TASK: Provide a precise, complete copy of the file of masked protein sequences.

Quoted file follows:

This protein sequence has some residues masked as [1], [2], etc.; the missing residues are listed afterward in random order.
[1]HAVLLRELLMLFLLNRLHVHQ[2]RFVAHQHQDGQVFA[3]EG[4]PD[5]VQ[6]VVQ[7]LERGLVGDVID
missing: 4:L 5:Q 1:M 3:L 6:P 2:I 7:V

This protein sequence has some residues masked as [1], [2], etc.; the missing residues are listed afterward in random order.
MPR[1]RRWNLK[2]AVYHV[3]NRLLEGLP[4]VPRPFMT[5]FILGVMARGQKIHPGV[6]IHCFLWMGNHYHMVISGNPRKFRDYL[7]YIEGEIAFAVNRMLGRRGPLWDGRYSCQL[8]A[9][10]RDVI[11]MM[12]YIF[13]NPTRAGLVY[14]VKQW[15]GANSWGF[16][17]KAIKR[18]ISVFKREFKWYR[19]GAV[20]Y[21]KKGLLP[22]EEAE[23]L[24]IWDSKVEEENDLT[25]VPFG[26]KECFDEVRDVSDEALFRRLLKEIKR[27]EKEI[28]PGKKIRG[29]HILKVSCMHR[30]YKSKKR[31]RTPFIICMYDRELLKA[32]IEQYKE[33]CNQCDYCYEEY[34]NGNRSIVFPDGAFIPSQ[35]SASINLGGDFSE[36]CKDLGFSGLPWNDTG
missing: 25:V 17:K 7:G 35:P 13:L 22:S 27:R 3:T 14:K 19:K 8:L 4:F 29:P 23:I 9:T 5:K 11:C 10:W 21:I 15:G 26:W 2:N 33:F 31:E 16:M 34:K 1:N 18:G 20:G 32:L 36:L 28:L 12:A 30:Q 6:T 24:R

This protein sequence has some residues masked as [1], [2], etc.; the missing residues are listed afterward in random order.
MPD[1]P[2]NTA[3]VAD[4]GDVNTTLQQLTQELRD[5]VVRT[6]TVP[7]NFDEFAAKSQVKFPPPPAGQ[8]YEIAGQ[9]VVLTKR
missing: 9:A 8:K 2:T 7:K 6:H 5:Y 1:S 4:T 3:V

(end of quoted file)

This protein sequence has some residues masked as [1], [2], etc.; the missing residues are listed afterward in random order.
[1]HAVLLRELLMLFLLNRLHVHQ[2]RFVAHQHQDGQVFA[3]EG[4]PD[5]VQ[6]VVQ[7]LERGLVGDVID
missing: 4:L 5:Q 1:M 3:L 6:P 2:I 7:V

This protein sequence has some residues masked as [1], [2], etc.; the missing residues are listed afterward in random order.
MPR[1]RRWNLK[2]AVYHV[3]NRLLEGLP[4]VPRPFMT[5]FILGVMARGQKIHPGV[6]IHCFLWMGNHYHMVISGNPRKFRDYL[7]YIEGEIAFAVNRMLGRRGPLWDGRYSCQL[8]A[9][10]RDVI[11]MM[12]YIF[13]NPTRAGLVY[14]VKQW[15]GANSWGF[16][17]KAIKR[18]ISVFKREFKWYR[19]GAV[20]Y[21]KKGLLP[22]EEAE[23]L[24]IWDSKVEEENDLT[25]VPFG[26]KECFDEVRDVSDEALFRRLLKEIKR[27]EKEI[28]PGKKIRG[29]HILKVSCMHR[30]YKSKKR[31]RTPFIICMYDRELLKA[32]IEQYKE[33]CNQCDYCYEEY[34]NGNRSIVFPDGAFIPSQ[35]SASINLGGDFSE[36]CKDLGFSGLPWNDTG
missing: 25:V 17:K 7:G 35:P 13:L 22:S 27:R 3:T 14:K 19:K 8:L 4:F 29:P 23:I 9:T 5:K 11:C 10:W 21:I 15:G 26:W 2:N 33:F 31:E 16:M 34:K 1:N 18:G 20:G 32:L 36:L 28:L 12:A 30:Q 6:T 24:R

This protein sequence has some residues masked as [1], [2], etc.; the missing residues are listed afterward in random order.
MPD[1]P[2]NTA[3]VAD[4]GDVNTTLQQLTQELRD[5]VVRT[6]TVP[7]NFDEFAAKSQVKFPPPPAGQ[8]YEIAGQ[9]VVLTKR
missing: 9:A 8:K 2:T 7:K 6:H 5:Y 1:S 4:T 3:V